There’s a whole set of disparate threads running through this album. In parts it is gorgeously rich and luscious, with a very British folk based warmth. Then there’s the experimental range of sounds that is uniquely Alt-J. Finally there’s a bit of essential oddness that makes it somewhat inexplicable at times. There are only nine tracks on the album, one of them being a repeat of In Cold Blood and the other a cover of House of the Rising Sun, which falls short of good value if we are being truthful. Yet some of the tracks are so striking that you can just about forgive them, and the singles are backed up with classy videos of Hollywood proportions.
My favourite is Deadcrush – not many songs start with a line like, “Extraordinarily pretty teeth…” Deep beneath the Earth rotating orbs generate dancing orange versions of the band’s deadcrushes – Lee Miller and Anne Boleyn. Anne cavorts about in front of a stained glass window of the Tudor Rose to the words, “Henry Tudor left you lifeless.” As the orbs run out of momentum and keel over, so do the dancers.
Opening single 3WW is a brave song indeed because the intro goes on for a hellishly long minute and a half, which is likely to send the average radio station into a seizure. But you can’t rush the sonorous mood. Then a very naked vocal which would be so easy to rush, “There was a wayward lad, stepped out one morning, the ground to be his bed, the sky his awning.” The three worn words (I love you) are spoken in his own language – not the traditional desperation of perfect love but the slightly tired and unsuccessful way a young “over-loved” man goes about it. There’s another exquisite artistic video shot in black and white involving the transportation of dead bodies in Mexico – very spiritual and moving.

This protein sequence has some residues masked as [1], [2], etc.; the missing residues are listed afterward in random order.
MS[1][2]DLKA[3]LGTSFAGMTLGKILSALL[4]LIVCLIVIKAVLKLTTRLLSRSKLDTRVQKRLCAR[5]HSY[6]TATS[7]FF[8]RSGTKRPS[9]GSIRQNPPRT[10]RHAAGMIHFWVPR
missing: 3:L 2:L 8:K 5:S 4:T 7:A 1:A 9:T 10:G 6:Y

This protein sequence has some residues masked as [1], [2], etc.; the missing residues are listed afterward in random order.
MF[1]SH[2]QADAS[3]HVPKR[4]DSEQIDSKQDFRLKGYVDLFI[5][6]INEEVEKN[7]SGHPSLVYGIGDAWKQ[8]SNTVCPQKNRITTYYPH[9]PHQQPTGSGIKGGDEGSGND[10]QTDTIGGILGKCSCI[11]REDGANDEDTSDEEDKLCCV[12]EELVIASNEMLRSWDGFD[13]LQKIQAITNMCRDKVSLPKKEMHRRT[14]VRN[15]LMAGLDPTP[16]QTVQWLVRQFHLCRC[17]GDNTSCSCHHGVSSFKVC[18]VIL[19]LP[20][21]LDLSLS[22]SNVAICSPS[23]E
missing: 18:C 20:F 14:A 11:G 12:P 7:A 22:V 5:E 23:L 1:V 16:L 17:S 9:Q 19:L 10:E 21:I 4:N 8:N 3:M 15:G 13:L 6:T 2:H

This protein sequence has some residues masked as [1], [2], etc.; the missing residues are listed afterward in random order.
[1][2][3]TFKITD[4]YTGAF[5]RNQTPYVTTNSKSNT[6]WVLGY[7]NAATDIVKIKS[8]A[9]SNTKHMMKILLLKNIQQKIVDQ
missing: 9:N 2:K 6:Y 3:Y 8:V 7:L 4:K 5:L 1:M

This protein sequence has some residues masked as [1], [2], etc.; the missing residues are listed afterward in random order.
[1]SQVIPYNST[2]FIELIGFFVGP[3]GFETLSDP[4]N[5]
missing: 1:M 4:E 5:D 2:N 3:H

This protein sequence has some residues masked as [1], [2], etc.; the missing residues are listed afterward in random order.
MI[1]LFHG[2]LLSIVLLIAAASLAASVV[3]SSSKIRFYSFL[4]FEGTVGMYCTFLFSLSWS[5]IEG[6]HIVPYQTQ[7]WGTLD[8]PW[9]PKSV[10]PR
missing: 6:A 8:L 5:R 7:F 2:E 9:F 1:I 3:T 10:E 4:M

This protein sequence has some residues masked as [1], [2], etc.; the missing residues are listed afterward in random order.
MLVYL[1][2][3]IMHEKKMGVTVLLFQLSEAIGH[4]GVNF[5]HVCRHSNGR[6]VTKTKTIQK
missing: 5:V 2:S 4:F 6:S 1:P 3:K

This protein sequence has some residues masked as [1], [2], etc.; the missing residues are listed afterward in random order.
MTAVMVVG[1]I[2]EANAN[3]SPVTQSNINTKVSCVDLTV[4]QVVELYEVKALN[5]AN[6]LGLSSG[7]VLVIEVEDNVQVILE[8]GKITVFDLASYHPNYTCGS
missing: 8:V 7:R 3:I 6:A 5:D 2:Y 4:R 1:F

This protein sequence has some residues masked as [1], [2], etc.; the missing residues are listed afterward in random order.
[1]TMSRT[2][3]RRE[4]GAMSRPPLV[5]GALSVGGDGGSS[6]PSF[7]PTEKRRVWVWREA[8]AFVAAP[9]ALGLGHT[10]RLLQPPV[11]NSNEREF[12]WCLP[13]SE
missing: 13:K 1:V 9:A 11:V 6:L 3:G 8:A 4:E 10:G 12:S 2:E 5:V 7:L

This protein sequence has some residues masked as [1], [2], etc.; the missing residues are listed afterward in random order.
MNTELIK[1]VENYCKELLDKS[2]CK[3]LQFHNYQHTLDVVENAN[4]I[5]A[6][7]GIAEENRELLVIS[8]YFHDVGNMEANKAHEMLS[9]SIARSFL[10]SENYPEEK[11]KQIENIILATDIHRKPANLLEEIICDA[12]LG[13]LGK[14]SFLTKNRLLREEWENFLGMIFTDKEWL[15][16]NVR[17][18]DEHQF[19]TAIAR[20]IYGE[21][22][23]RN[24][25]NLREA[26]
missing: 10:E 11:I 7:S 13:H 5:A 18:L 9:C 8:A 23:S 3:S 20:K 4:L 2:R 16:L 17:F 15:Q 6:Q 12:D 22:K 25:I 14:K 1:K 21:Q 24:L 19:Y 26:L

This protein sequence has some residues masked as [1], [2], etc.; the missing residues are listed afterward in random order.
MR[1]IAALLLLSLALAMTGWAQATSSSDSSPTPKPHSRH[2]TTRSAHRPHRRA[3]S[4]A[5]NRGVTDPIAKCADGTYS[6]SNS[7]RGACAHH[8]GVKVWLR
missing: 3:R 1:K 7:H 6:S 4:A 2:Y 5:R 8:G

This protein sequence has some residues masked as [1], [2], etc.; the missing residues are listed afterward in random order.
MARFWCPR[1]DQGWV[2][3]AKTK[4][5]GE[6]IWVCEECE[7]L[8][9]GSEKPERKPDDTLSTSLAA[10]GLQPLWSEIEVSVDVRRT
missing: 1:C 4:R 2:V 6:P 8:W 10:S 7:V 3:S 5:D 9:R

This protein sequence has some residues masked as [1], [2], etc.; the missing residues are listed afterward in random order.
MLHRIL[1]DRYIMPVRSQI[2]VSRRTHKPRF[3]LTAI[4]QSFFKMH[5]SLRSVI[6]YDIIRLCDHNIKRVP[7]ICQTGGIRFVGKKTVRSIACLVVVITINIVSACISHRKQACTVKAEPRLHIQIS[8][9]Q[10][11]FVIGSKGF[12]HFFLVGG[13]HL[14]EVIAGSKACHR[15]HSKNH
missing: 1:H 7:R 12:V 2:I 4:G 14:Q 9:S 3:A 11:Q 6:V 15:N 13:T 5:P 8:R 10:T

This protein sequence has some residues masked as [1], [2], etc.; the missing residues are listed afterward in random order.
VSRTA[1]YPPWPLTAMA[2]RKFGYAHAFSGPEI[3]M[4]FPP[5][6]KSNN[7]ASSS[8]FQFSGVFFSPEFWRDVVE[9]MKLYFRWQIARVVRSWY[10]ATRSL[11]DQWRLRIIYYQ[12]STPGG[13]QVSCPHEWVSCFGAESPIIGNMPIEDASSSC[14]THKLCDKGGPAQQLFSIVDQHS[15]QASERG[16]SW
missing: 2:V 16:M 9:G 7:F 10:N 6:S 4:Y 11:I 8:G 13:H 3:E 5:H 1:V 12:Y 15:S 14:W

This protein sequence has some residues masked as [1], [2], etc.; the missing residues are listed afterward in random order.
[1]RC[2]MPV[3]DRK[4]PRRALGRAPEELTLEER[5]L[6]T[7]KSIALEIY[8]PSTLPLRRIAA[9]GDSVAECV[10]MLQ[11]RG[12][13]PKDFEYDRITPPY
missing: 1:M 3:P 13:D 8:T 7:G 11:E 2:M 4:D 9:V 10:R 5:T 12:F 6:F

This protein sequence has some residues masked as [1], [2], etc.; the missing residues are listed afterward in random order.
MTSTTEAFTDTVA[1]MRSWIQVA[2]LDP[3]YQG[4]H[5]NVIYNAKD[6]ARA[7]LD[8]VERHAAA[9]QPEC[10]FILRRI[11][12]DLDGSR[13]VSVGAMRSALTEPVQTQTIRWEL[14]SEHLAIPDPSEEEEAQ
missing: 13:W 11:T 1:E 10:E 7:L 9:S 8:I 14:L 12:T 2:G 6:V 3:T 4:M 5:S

In Cold Blood starts with a binary code of 0s and 1s – 01110011 is binary for the letter ‘s’ but it’s not clear if this has some significance. Lyrically, a summertime pool party ends in death and on the video Iggy Pop’s drawl introduces the woodmouse ( I did say there was oddness in there.) A striking track with organ toned keyboards and a sway of brass to back up the melodies and the la las.
Pleader is an exquisite pastoral symphony inspired by the book How Green Is My Valley by Richard Llewellyn. Recorded in Ely Cathedral, it’s got all the spiritual swell of a choral congregation and the video has epic Earth moving visuals as we see a family from a Welsh mining village get torn apart.
Alt-J have nailed a very English quirk-folk sound that is hard to resist. I’d just like a little more of their brilliance in the next album.